If someone is willing to talk through these issues with the leaders of their church there is unlikely to be any long term consequences. Many dioceses however will not let you do certain things in church services without being confirmed, but if you don't want to be confirmed it's unlikely your church leaders will want you to service lead etc anyway.

  • Thanks, this is useful. However, what sorts of things would a diocese not allow an unconfirmed person to do in a church service? Lead a service? Play the organ? Hand out pamphlets? Also, what does Anglican doctrine say about the state of the soul of a person who refused confirmation?
    – Monty Wild
    Sep 26, 2014 at 0:42
  • Depends on the church and diocese. And what do you mean by 'Anglican doctrine'? But I don't think it would say anything about the soul of such a person.
    – curiousdannii
    Sep 26, 2014 at 0:53
  • So, it would likely be up to the vicar and/or bishop? What I was asking is if Anglicans would believe that the soul of a person who had rejected confirmation was bound for hell?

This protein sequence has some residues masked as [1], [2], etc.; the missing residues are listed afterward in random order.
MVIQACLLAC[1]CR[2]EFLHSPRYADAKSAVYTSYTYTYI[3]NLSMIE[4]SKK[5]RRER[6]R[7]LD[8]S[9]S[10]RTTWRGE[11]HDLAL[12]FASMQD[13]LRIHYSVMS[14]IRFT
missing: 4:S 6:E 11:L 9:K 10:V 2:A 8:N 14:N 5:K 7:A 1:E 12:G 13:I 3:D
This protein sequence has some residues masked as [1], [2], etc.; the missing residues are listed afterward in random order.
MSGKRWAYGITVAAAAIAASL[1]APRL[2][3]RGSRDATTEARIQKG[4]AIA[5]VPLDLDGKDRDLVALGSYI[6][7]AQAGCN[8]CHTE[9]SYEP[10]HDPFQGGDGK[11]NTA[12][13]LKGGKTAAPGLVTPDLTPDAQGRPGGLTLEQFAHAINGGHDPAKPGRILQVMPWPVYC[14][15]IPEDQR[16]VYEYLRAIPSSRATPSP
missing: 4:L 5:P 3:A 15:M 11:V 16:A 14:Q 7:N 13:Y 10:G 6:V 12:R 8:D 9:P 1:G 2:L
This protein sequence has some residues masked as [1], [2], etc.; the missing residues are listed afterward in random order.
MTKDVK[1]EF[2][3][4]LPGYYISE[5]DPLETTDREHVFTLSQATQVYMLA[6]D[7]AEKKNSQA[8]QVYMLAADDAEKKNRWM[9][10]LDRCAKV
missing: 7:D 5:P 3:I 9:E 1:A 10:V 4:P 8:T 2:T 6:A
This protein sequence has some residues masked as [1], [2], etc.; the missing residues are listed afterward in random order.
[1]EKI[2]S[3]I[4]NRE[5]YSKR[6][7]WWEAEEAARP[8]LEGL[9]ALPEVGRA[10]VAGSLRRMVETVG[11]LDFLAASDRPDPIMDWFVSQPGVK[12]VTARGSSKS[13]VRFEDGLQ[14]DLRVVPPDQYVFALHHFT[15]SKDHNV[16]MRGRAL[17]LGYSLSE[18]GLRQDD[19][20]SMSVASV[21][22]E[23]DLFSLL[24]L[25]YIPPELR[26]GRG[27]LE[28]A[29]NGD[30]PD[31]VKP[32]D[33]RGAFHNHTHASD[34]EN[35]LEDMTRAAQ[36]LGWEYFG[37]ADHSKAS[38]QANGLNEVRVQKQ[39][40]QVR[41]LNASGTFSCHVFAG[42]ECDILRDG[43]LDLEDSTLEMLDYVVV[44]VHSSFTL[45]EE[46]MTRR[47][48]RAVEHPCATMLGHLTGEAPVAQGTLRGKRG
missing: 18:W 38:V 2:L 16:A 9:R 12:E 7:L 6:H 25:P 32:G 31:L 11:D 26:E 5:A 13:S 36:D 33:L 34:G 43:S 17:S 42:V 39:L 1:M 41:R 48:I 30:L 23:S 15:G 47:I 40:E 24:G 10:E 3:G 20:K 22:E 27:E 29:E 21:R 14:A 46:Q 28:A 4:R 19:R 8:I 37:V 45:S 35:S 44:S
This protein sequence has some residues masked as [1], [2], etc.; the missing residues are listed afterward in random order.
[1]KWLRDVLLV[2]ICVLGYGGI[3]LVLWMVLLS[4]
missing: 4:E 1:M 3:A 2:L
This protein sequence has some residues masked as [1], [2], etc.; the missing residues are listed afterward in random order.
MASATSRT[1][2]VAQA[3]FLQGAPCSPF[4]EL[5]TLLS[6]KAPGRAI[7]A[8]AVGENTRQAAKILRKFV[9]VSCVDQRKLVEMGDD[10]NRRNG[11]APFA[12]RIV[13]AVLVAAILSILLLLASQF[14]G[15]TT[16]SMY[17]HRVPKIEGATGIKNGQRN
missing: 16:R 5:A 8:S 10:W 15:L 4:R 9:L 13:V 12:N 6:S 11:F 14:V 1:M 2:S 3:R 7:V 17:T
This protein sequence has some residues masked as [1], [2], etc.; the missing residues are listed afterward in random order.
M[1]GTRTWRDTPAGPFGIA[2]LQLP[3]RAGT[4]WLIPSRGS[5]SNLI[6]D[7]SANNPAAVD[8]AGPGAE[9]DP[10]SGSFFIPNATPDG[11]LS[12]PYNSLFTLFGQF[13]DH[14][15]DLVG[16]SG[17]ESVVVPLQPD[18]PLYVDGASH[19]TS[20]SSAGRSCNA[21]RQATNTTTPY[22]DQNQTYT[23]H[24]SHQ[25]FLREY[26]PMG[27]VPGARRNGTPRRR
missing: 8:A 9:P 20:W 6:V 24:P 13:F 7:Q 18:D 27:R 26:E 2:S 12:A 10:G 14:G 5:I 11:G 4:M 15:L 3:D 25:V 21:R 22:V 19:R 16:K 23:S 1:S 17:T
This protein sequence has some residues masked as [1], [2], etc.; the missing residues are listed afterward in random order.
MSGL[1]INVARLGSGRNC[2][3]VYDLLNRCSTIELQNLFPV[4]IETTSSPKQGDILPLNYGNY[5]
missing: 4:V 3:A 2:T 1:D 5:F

– Monty Wild
    Sep 26, 2014 at 1:26
  • 1
    Confirmation is just a public declaration that someone is claiming to be a Christian, which is only needed because they can't use baptism for that purpose because they baptise infants. It doesn't determine anything itself.
    – curiousdannii
    Sep 26, 2014 at 1:39


An important source of Anglican Doctrine is the 39 Articles of the Church of England. Article 25, 'Of the Sacraments', states:

Sacraments ordained of Christ be not only badges or tokens of Christian men’s profession, but rather they be certain sure witnesses, and effectual signs of grace, and God’s good will towards us, by the which he doth work invisibly in us, and doth not only quicken, but also strengthen and confirm our Faith in him.

There are two Sacraments ordained of Christ our Lord in the Gospel, that is to say, Baptism, and the Supper of the Lord.